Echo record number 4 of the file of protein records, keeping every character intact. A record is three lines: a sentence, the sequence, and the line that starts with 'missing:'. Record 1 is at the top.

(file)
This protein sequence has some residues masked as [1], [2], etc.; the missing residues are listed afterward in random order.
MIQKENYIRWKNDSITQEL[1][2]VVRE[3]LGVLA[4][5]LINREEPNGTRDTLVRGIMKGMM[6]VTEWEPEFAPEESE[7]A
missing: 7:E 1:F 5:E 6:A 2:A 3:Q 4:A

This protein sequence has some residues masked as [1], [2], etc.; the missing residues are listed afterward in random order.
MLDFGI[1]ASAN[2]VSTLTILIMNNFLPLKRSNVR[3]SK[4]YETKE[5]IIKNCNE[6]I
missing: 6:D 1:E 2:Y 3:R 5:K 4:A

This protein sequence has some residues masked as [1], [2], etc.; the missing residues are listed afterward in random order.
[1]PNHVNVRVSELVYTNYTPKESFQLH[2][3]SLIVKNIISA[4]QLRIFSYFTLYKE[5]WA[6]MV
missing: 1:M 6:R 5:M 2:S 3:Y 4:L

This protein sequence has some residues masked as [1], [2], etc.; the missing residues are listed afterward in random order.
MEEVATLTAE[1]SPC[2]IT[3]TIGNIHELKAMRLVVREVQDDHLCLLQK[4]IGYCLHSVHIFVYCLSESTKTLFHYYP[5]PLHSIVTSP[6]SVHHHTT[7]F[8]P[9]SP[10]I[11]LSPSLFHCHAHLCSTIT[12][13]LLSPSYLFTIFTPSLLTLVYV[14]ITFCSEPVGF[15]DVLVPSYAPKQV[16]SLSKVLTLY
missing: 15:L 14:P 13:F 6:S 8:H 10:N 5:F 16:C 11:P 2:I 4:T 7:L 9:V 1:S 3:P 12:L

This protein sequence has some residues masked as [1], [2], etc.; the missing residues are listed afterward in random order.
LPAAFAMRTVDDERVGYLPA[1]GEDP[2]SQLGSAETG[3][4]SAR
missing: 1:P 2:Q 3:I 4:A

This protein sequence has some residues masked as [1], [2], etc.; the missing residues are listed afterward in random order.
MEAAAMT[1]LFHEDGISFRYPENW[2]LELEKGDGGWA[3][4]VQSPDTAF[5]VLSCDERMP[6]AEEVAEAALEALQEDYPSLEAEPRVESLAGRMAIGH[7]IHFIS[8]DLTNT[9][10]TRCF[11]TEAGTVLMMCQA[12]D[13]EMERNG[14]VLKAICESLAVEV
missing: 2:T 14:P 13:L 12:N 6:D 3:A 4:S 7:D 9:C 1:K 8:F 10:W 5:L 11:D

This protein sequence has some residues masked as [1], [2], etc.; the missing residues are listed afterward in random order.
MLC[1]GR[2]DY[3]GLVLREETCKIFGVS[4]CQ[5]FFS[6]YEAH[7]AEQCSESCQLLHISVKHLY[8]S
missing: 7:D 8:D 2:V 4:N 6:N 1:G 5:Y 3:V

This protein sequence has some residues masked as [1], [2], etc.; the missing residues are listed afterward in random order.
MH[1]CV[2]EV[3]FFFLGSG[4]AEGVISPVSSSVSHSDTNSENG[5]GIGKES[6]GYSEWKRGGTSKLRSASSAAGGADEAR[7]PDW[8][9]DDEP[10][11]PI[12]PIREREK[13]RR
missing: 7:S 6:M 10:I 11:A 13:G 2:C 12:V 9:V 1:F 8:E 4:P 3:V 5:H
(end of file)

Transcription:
This protein sequence has some residues masked as [1], [2], etc.; the missing residues are listed afterward in random order.
MEEVATLTAE[1]SPC[2]IT[3]TIGNIHELKAMRLVVREVQDDHLCLLQK[4]IGYCLHSVHIFVYCLSESTKTLFHYYP[5]PLHSIVTSP[6]SVHHHTT[7]F[8]P[9]SP[10]I[11]LSPSLFHCHAHLCSTIT[12][13]LLSPSYLFTIFTPSLLTLVYV[14]ITFCSEPVGF[15]DVLVPSYAPKQV[16]SLSKVLTLY
missing: 15:L 14:P 13:F 6:S 8:H 10:N 5:F 16:C 11:P 2:I 4:T 7:L 9:V 1:S 3:P 12:L